MEDIA SCOOP | Presented by DML Media Group
A Picture Is Worth A Thousand Words
“Double-tapping” or liking an online photo is gaining popularity across the social media footprint through Instagram. Launched in October 2010, a new user was being gained each second by May 2012! With 100 million monthly active users, Instagram just marked the one year anniversary of its acquisition by Facebook. Through its “Weekend Hashtag Project,” blogs, photo features, user spotlights and news, Instagram connects with users on what’s happening around the world.
Case in point. In less than 48 hours, Instagrammers celebrated space exploration in Russia, got a behind the scenes photo walk of Southwest Airlines headquarters in Dallas, Texas and participated in Buddhist celebrations of the New Year across Southeast Asia. How’s that for frequent flier miles?
As a relative newcomer to Instagram, I’ll be the first one to raise my hand and admit that I am addicted. I can’t get enough of the fun photos and inspirational quotes posted by friends and favorite celebrities. And, I am even among one of Kim Kardashian’s 7.9 million followers. But I’ve also observed that Instagram is not just a free photo-sharing app available through iPhone and Android. Beyond photo editing and sharing, Instagram is a storytelling platform. Visual stories are told through a series of engaging and interesting photos that reveal personal insights about the user’s experience and culture.
As far as Haitian culture, two of the brands in the tourism sector that stand out on Instagram are My Haiti Travels and Haiti Tourism. Every day, I am whisked away by their pictures of Haiti that tell an authentic story rarely seen via traditional media platforms. Additionally, these brands share user-generated content submitted by their followers, which is an effective way to grow an interactive community of storytellers. Through Instagram, these groups are building relationships with consumers and helping to reshape Haiti’s image, one double-tap at a time.
I recently attended a special screening of the film Toussaint Louverture that is based on the leader of the Haitian Revolution, the only successful slave revolt in the world. Held during the 20th Annual New York African Film Festival, the film screening was an especially moving experience for me because it was held on April 7th, the actual anniversary of Louverture’s death in 1803. The Haitian-born actor Jimmy Jean-Louis’ award-winning portrayal of Louverture captivated the standing-room-only audience at the Film Society of Lincoln Center.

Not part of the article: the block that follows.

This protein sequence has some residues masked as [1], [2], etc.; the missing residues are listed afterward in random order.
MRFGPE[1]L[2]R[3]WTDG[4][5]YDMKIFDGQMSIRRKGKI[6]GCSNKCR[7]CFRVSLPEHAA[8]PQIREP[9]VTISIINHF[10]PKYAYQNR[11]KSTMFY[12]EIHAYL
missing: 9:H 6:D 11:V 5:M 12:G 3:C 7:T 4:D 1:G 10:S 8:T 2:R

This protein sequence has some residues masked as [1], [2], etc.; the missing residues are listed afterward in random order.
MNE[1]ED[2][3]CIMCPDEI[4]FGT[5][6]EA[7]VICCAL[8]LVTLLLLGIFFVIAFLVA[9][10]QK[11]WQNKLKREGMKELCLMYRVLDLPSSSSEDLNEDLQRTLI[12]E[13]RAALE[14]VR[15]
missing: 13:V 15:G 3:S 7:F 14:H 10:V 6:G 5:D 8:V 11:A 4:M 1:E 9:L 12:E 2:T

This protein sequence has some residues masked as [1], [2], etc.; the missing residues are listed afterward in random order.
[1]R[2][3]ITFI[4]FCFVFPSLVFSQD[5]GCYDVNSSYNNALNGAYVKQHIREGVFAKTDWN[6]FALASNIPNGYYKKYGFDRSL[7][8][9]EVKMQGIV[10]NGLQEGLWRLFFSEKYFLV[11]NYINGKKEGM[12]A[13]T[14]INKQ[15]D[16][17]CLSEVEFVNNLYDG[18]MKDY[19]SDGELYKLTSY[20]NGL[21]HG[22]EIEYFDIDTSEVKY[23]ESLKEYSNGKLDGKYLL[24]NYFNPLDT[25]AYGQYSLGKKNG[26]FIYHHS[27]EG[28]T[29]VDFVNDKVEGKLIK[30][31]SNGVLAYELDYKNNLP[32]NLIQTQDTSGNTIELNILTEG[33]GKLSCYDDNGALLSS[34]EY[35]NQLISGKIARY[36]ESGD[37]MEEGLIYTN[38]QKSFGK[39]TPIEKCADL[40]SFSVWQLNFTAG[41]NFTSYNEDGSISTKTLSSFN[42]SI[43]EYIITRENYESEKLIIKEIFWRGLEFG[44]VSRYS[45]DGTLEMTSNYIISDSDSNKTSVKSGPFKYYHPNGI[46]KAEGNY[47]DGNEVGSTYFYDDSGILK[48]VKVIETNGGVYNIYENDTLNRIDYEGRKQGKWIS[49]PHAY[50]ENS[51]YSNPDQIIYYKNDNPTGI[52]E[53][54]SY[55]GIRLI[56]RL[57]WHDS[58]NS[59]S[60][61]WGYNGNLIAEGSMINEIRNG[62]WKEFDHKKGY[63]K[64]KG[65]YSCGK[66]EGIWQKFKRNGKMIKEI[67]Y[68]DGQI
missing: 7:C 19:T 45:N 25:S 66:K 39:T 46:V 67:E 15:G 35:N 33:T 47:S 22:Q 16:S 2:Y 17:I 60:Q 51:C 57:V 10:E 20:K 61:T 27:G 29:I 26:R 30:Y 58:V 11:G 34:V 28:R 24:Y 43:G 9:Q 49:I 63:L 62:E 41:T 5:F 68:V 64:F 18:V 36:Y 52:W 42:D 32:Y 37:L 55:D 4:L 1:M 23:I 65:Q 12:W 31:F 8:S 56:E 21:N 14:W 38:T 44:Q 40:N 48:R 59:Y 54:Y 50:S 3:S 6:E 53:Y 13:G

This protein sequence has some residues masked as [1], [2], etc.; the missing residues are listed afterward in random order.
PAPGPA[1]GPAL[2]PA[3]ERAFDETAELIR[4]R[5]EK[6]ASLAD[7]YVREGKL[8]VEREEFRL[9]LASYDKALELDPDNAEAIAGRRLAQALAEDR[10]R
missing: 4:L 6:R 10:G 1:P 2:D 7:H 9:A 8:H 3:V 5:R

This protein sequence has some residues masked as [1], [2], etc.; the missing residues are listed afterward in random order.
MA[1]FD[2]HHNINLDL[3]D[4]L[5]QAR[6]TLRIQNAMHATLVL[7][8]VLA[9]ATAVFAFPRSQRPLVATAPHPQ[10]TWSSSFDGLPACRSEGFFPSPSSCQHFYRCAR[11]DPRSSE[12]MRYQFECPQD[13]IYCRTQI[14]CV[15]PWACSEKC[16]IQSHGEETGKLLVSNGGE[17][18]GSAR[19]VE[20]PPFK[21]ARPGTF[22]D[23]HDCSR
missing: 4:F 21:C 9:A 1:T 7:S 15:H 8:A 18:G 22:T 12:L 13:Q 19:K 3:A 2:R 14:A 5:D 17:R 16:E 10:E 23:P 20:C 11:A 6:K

If you’re a TV junkie like me, you’ll remember Jean-Louis as “The Haitian” character on NBC’s series Heroes. During a Q&A session with Jean-Louis following the film, he talked about what it was like playing a real-life Haitian hero and how he focused on conveying a sense of dignity to Louverture in every scene of the movie.
With popcorn in one hand and my Smartphone in the other, I felt compelled to share the experience on Twitter. As I captured the moment in 140 characters, I recognized the role of social media in creating a better understanding of heroes from Haiti and beyond. An online community can affect positive social change.
Are You Ready For Your Close-up?
Whether photography, audio, video or multimedia, we live in an age of community-driven media. Stay tuned for an upcoming Media Scoop where we’ll explore how we use social media for social responsibility in the Haitian community.
So, what does your social media activity say about your personal story and culture? Has Haiti’s brand image benefitted from the social media spectrum? Let us know what you think in the comments. You can also join the Media Scoop conversation on Twitter with hashtag #HTMediaScoop.
Daphne Leroy is a marketing and media strategist who is the founder and President of DML Media Group, LLC. Follow her on Twitter.
DML Media Group, LLC is a boutique consulting firm that specializes in personalized strategic marketing, communications and public relations services across multi-media platforms. Visit DMLmediagroup.com and follow them on Twitter.
The views expressed in this blog are the author’s own and do not necessarily reflect those of Haitian Times.